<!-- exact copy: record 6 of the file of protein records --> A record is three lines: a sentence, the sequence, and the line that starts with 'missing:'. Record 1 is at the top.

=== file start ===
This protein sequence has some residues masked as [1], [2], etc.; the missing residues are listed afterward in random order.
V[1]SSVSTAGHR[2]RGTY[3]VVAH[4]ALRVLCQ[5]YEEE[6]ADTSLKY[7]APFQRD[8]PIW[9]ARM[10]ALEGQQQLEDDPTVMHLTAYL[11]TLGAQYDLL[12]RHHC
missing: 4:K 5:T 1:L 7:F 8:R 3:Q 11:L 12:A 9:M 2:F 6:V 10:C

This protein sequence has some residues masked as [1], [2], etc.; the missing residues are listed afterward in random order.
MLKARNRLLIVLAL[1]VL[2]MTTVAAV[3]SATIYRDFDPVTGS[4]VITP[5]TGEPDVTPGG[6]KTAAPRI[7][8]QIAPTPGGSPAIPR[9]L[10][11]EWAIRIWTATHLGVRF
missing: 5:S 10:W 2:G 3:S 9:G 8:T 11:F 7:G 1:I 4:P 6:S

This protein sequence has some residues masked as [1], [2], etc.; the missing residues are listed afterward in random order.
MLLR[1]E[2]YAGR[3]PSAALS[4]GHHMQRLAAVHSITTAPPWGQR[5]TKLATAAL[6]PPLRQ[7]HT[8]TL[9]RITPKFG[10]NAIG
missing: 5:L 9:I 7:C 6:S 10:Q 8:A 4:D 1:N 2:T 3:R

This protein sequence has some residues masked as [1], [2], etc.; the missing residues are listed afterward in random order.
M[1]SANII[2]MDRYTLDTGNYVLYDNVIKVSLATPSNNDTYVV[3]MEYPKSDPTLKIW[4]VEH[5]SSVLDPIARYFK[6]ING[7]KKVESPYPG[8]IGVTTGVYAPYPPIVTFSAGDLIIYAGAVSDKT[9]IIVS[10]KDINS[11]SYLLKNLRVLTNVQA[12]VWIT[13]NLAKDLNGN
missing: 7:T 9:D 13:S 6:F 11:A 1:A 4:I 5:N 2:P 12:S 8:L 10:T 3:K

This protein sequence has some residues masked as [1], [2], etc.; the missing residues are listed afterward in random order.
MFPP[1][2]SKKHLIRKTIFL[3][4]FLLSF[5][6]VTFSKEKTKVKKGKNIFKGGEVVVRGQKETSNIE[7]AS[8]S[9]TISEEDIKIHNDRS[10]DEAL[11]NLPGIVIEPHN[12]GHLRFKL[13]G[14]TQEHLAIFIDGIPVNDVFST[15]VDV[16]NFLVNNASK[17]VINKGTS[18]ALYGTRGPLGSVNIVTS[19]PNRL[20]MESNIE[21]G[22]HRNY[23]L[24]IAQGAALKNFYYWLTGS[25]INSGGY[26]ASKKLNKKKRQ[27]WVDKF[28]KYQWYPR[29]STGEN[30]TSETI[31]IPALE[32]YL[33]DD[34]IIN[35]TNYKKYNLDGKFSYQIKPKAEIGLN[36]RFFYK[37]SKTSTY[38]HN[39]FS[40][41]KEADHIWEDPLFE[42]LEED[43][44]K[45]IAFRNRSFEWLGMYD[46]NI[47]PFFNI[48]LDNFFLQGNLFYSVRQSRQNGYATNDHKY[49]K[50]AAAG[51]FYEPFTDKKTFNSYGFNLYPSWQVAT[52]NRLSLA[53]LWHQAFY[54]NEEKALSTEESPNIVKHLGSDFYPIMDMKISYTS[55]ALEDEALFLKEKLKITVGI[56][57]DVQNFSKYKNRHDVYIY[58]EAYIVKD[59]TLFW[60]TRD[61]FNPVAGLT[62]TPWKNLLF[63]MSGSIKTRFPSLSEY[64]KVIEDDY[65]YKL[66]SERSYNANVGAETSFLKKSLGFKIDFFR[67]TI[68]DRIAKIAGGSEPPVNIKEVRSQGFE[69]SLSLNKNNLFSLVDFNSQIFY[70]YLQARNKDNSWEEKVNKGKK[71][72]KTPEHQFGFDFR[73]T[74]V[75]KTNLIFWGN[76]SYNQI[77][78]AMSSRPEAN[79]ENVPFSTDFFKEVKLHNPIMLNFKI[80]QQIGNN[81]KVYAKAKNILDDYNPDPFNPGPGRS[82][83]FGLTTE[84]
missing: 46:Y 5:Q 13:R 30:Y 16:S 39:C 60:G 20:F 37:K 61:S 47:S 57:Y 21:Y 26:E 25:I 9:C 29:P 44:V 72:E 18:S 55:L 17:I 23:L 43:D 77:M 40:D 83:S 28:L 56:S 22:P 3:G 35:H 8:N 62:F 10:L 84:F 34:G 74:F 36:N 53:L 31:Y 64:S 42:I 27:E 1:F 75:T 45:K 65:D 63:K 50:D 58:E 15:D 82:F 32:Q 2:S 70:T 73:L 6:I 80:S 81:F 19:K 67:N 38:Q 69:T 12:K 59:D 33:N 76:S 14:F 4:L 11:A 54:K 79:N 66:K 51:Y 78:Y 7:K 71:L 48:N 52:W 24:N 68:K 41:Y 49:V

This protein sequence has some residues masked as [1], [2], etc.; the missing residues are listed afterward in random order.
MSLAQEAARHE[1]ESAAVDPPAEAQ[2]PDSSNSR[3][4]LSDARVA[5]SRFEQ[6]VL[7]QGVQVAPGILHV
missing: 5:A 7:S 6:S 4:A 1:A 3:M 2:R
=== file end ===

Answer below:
This protein sequence has some residues masked as [1], [2], etc.; the missing residues are listed afterward in random order.
MSLAQEAARHE[1]ESAAVDPPAEAQ[2]PDSSNSR[3][4]LSDARVA[5]SRFEQ[6]VL[7]QGVQVAPGILHV
missing: 5:A 7:S 6:S 4:A 1:A 3:M 2:R